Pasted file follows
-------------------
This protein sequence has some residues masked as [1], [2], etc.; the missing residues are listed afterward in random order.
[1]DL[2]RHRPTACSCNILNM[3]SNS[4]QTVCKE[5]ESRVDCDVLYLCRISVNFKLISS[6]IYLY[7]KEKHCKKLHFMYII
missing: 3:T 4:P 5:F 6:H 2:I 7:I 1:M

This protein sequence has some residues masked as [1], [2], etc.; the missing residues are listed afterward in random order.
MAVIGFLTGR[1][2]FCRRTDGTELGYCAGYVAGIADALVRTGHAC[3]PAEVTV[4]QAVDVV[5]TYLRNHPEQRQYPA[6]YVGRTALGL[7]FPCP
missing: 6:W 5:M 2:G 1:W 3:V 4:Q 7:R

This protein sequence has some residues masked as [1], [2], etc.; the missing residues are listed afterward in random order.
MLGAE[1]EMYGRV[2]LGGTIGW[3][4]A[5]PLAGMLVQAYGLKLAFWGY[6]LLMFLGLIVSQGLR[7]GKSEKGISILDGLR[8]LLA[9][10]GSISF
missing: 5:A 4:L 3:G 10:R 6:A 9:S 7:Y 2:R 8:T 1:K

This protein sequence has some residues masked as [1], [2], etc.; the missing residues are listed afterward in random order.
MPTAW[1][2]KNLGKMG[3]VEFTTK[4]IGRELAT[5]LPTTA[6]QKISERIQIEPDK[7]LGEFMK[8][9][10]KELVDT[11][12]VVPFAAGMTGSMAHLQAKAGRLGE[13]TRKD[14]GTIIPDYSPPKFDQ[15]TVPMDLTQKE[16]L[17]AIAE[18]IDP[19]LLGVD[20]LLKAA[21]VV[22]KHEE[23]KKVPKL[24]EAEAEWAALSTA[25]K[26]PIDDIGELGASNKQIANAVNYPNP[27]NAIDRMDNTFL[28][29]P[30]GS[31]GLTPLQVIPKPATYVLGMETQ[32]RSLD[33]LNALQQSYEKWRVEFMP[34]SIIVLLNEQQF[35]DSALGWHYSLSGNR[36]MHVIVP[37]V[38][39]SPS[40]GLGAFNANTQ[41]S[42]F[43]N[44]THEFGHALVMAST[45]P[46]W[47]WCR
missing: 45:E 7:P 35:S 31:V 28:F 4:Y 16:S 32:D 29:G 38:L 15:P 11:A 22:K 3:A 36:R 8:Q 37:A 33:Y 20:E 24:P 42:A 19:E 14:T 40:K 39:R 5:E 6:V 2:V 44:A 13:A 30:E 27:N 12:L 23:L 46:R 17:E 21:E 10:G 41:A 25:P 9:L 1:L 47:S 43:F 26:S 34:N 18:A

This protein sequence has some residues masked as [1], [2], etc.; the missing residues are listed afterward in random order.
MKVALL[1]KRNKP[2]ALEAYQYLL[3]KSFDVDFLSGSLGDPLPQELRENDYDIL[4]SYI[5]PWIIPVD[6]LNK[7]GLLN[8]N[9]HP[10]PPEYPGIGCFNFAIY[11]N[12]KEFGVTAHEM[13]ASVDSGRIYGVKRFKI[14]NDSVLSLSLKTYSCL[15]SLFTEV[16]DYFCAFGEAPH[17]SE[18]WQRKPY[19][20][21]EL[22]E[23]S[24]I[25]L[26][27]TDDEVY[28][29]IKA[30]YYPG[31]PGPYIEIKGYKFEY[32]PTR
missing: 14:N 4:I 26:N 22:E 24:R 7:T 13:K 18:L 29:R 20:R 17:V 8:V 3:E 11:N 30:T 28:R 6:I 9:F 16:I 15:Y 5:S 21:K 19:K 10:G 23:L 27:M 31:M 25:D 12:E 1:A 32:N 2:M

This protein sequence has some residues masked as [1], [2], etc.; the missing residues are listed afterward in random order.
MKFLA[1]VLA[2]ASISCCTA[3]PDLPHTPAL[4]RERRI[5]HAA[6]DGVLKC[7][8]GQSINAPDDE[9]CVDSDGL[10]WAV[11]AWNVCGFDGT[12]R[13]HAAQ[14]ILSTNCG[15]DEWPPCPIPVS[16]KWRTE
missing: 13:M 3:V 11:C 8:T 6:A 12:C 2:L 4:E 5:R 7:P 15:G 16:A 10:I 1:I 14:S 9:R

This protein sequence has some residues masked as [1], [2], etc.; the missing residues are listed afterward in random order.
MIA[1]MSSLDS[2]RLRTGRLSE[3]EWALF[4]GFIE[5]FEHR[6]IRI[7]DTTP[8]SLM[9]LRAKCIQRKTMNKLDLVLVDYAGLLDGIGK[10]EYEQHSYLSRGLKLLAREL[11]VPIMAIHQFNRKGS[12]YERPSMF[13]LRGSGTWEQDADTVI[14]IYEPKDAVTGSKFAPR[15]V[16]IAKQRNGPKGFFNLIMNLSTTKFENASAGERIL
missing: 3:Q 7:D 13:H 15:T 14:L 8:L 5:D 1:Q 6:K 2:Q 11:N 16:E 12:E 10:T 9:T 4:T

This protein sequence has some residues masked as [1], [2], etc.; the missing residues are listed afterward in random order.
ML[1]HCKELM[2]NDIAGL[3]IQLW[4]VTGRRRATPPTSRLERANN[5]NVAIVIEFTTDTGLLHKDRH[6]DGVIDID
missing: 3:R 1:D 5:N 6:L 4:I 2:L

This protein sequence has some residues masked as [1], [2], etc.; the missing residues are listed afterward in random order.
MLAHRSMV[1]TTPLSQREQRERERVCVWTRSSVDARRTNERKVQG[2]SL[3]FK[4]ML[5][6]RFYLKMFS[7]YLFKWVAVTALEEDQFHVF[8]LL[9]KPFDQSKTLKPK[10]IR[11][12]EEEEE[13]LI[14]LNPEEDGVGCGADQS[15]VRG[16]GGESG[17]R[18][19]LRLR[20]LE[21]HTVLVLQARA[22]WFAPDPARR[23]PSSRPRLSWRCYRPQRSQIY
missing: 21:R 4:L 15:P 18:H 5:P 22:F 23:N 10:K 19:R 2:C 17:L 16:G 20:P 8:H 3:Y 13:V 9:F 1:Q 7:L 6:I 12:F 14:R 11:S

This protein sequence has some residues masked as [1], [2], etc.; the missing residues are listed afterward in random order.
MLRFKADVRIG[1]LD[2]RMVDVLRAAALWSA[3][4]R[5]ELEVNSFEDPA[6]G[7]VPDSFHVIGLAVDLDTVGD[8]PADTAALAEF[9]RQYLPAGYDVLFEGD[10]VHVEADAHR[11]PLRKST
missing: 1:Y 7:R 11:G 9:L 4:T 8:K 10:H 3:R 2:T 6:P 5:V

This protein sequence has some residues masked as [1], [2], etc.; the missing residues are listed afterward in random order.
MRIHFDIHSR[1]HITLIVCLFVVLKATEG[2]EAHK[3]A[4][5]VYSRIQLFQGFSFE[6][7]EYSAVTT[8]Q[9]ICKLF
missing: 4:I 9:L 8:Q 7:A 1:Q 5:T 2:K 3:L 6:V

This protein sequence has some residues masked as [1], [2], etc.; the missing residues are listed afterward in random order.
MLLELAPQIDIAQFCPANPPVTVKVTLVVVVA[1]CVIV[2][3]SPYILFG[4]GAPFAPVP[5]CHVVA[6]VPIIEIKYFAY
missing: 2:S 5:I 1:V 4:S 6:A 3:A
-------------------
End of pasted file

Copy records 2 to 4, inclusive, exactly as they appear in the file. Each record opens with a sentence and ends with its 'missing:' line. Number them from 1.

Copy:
This protein sequence has some residues masked as [1], [2], etc.; the missing residues are listed afterward in random order.
MAVIGFLTGR[1][2]FCRRTDGTELGYCAGYVAGIADALVRTGHAC[3]PAEVTV[4]QAVDVV[5]TYLRNHPEQRQYPA[6]YVGRTALGL[7]FPCP
missing: 6:W 5:M 2:G 1:W 3:V 4:Q 7:R

This protein sequence has some residues masked as [1], [2], etc.; the missing residues are listed afterward in random order.
MLGAE[1]EMYGRV[2]LGGTIGW[3][4]A[5]PLAGMLVQAYGLKLAFWGY[6]LLMFLGLIVSQGLR[7]GKSEKGISILDGLR[8]LLA[9][10]GSISF
missing: 5:A 4:L 3:G 10:R 6:A 9:S 7:Y 2:R 8:T 1:K

This protein sequence has some residues masked as [1], [2], etc.; the missing residues are listed afterward in random order.
MPTAW[1][2]KNLGKMG[3]VEFTTK[4]IGRELAT[5]LPTTA[6]QKISERIQIEPDK[7]LGEFMK[8][9][10]KELVDT[11][12]VVPFAAGMTGSMAHLQAKAGRLGE[13]TRKD[14]GTIIPDYSPPKFDQ[15]TVPMDLTQKE[16]L[17]AIAE[18]IDP[19]LLGVD[20]LLKAA[21]VV[22]KHEE[23]KKVPKL[24]EAEAEWAALSTA[25]K[26]PIDDIGELGASNKQIANAVNYPNP[27]NAIDRMDNTFL[28][29]P[30]GS[31]GLTPLQVIPKPATYVLGMETQ[32]RSLD[33]LNALQQSYEKWRVEFMP[34]SIIVLLNEQQF[35]DSALGWHYSLSGNR[36]MHVIVP[37]V[38][39]SPS[40]GLGAFNANTQ[41]S[42]F[43]N[44]THEFGHALVMAST[45]P[46]W[47]WCR
missing: 45:E 7:P 35:S 31:V 28:F 4:Y 16:S 32:D 29:G 38:L 15:P 11:A 22:K 3:A 36:R 8:Q 37:A 33:Y 20:E 24:P 42:A 19:E 14:T 40:K 39:R 5:E 6:V 2:V 44:A 13:A 30:E 27:N 12:L 23:L 46:R 17:E 21:E 10:G 41:A 25:P 9:L 1:L 47:S 43:F 26:S 34:N 18:A